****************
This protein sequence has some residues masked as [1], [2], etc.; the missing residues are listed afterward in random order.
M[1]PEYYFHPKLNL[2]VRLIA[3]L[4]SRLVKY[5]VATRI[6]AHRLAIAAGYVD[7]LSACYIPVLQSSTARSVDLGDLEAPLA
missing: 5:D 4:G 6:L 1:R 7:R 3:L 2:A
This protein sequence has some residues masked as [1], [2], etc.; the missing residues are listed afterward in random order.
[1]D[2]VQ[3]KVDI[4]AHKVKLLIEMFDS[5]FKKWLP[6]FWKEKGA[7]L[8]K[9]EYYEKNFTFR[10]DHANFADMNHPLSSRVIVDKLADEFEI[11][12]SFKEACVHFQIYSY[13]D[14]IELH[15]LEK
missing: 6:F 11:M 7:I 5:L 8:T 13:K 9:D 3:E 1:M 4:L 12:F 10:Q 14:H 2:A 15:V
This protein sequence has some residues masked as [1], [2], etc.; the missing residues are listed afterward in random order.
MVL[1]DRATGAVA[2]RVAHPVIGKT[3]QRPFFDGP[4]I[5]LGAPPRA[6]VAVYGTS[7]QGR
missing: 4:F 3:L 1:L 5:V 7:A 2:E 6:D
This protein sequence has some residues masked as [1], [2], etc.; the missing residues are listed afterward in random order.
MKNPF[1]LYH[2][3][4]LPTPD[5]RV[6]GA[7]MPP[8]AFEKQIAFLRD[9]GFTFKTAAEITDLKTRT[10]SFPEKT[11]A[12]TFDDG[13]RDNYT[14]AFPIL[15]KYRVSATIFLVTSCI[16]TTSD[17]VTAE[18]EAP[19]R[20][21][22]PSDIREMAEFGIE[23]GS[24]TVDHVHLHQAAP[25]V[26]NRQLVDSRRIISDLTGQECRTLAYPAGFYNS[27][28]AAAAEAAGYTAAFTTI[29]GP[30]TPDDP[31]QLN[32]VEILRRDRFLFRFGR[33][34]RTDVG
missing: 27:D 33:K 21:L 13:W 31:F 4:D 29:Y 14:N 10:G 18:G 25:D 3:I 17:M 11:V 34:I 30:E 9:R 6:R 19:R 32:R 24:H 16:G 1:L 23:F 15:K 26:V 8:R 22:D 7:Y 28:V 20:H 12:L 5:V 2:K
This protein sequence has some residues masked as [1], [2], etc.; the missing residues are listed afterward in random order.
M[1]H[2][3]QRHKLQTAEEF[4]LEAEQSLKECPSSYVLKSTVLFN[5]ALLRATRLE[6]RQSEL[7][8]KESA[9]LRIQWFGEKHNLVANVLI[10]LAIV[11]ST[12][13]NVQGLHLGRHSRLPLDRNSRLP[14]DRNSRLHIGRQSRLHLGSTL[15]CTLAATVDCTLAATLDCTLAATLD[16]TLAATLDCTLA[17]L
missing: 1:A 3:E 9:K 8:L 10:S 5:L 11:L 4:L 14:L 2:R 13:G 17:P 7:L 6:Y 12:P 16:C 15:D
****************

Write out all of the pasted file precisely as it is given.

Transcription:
This protein sequence has some residues masked as [1], [2], etc.; the missing residues are listed afterward in random order.
M[1]PEYYFHPKLNL[2]VRLIA[3]L[4]SRLVKY[5]VATRI[6]AHRLAIAAGYVD[7]LSACYIPVLQSSTARSVDLGDLEAPLA
missing: 5:D 4:G 6:L 1:R 7:R 3:L 2:A
This protein sequence has some residues masked as [1], [2], etc.; the missing residues are listed afterward in random order.
[1]D[2]VQ[3]KVDI[4]AHKVKLLIEMFDS[5]FKKWLP[6]FWKEKGA[7]L[8]K[9]EYYEKNFTFR[10]DHANFADMNHPLSSRVIVDKLADEFEI[11][12]SFKEACVHFQIYSY[13]D[14]IELH[15]LEK
missing: 6:F 11:M 7:I 5:L 8:T 13:K 9:D 3:E 1:M 4:L 12:F 10:Q 14:H 2:A 15:V
This protein sequence has some residues masked as [1], [2], etc.; the missing residues are listed afterward in random order.
MVL[1]DRATGAVA[2]RVAHPVIGKT[3]QRPFFDGP[4]I[5]LGAPPRA[6]VAVYGTS[7]QGR
missing: 4:F 3:L 1:L 5:V 7:A 2:E 6:D
This protein sequence has some residues masked as [1], [2], etc.; the missing residues are listed afterward in random order.
MKNPF[1]LYH[2][3][4]LPTPD[5]RV[6]GA[7]MPP[8]AFEKQIAFLRD[9]GFTFKTAAEITDLKTRT[10]SFPEKT[11]A[12]TFDDG[13]RDNYT[14]AFPIL[15]KYRVSATIFLVTSCI[16]TTSD[17]VTAE[18]EAP[19]R[20][21][22]PSDIREMAEFGIE[23]GS[24]TVDHVHLHQAAP[25]V[26]NRQLVDSRRIISDLTGQECRTLAYPAGFYNS[27][28]AAAAEAAGYTAAFTTI[29]GP[30]TPDDP[31]QLN[32]VEILRRDRFLFRFGR[33][34]RTDVG
missing: 27:D 33:K 21:L 13:W 31:F 4:D 29:Y 14:N 10:G 18:G 25:D 3:I 17:M 11:V 34:I 30:E 9:R 6:R 19:R 32:R 24:H 16:G 1:L 23:F 15:K 26:V 8:R 22:D 7:Y 28:V 20:H 12:L 5:V 2:K
This protein sequence has some residues masked as [1], [2], etc.; the missing residues are listed afterward in random order.
M[1]H[2][3]QRHKLQTAEEF[4]LEAEQSLKECPSSYVLKSTVLFN[5]ALLRATRLE[6]RQSEL[7][8]KESA[9]LRIQWFGEKHNLVANVLI[10]LAIV[11]ST[12][13]NVQGLHLGRHSRLPLDRNSRLP[14]DRNSRLHIGRQSRLHLGSTL[15]CTLAATVDCTLAATLDCTLAATLD[16]TLAATLDCTLA[17]L
missing: 1:A 3:E 9:K 8:L 10:S 5:L 11:L 4:L 14:L 2:R 13:G 17:P 7:L 6:Y 12:P 16:C 15:D